Summer Safety: Don’t Leave Your Dog in a Hot Car

The team at Montrose Ford Fairlawn is reminding all drivers in the Fairlawn, Akron, and Cleveland areas to practice summer safety and don't leave your dog in a hot car.

When it comes to our 4-legged family members, even a brief pit stop at Giant Eagle to grab a gallon of milk on your way home from the dog park can become dangerous, so we're asking all pooch parents to play it safe and take their dog home first, where it's nice and cool.

Hot Cars Are Dangerous for Dogs

While most people are happy to dust off their summer wardrobe once the snow starts to melt, remember that your dog is wearing a fur coat all-year-round and tends to become uncomfortable at an external temperature of approximately 83 degrees Fahrenheit.

Even if you're parked in the shade, your car's temperature can surpass this threshold very quickly. In fact, it can rise 20 degrees above the outside temperature in just the first 10 minutes in the parking lot. The temperature climbs incrementally from there.

This means that even on a comfortable 70-degree day, your car's internal temperature can be well over 100 degrees in just a matter of minutes. Unfortunately, prolonged exposure to these kinds of temperatures can lead to heat stroke, which is life-threatening for your pooch.

Heat Stroke in Dogs

Most dogs have an internal temperature of 101-102.5 degrees Fahrenheit, but if their internal temperature hits 106 degrees, your dog is at risk of heat stroke. That's just a few degrees above their normal temperature!

If you think your dog may have heat stroke, look out for the following symptoms:

  • Panting
  • Drooling
  • Vomiting
  • Weakness
  • Collapse
  • Seizures

As soon as you notice any of these symptoms, move your dog somewhere cool immediately and call your vet. Sprinkle him with water and place cold compresses on the back of his neck and under his arm pits.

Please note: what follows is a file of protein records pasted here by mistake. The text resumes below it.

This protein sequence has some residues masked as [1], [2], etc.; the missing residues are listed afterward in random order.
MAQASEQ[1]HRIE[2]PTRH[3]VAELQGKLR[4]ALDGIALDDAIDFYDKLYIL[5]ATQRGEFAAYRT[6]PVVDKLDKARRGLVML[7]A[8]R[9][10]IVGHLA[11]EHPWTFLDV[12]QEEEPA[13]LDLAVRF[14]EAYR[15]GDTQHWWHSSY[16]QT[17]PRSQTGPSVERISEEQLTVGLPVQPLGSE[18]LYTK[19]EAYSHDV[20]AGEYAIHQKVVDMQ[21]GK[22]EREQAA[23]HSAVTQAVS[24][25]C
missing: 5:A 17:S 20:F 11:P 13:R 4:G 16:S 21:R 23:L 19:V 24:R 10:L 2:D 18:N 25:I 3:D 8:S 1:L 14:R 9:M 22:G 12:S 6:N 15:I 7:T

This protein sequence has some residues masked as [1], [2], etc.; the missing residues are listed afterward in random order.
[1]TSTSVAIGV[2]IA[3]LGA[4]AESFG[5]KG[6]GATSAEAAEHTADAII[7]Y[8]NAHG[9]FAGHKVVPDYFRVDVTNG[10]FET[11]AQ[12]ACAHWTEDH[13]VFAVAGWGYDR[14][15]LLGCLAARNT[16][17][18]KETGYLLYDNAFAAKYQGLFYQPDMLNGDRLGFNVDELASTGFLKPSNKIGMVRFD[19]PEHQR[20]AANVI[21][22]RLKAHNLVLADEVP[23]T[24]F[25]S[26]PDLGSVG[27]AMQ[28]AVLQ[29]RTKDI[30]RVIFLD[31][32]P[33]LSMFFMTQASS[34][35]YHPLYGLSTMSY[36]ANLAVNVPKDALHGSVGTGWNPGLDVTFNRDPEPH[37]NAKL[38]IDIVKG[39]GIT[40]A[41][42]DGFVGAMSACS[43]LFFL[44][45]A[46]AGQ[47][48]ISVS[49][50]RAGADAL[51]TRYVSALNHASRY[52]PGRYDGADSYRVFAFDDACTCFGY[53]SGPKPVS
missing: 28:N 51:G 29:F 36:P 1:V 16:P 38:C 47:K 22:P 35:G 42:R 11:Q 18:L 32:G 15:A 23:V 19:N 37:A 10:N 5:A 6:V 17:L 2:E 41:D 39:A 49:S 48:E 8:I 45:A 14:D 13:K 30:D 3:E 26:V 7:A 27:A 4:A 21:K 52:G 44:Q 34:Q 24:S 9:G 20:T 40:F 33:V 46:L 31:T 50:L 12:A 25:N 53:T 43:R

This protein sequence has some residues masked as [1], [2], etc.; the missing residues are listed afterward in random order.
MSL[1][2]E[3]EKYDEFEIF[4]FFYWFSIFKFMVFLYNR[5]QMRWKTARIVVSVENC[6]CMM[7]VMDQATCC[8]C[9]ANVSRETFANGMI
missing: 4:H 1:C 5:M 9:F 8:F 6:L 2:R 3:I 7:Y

Don't submerge him in water as this could bring down his temperature too quickly and cause shock.

It's a good idea to have the phone numbers of your nearest emergency vet on-hand at all times, so your dog can receive prompt care when he needs it.

What If You See a Dog in a Hot Car?

While we don't think that any dog moms and dads intend to put their pups in any danger, we also know that not many people realize just how hot a car can get. If you're out and about and see a dog in a hot car, there are a few steps you can follow to help:

  1. Note the car's make, model, and license plate number
  2. Take a picture of the scene
  3. Ask nearby businesses to make an emergency announcement
  4. Call the police or 9-1-1 and wait by the car

Ohio has a law protecting civilians who enter someone's car to rescue a pet or child that's in grave danger. Always call the police first but keep an eye on the dog for signs of heat stroke and distress while you wait.

Practice Summer Safety: Don't Leave Your Dog in a Hot Car

The team at Montrose Ford Fairlawn thanks you for helping us practice summer pet safety in the greater Cleveland and Akron areas.

If you're around the Fairlawn area, be sure you don't leave your dog in a hot car and remind others, too! Feel free to contact us with any questions!

 

Sources:

https://www.legislature.ohio.gov/legislation/legislation-summary?id=GA131-SB-215

https://www.petinsurance.com/healthzone/pet-articles/pet-health/Hot-Car-Danger-to-Pets.aspx

http://www.humanesociety.org/animals/resources/tips/help-dog-in-hot-car.html

http://www.humanesociety.org/assets/pdfs/pets/hot_car_flyer.pdf

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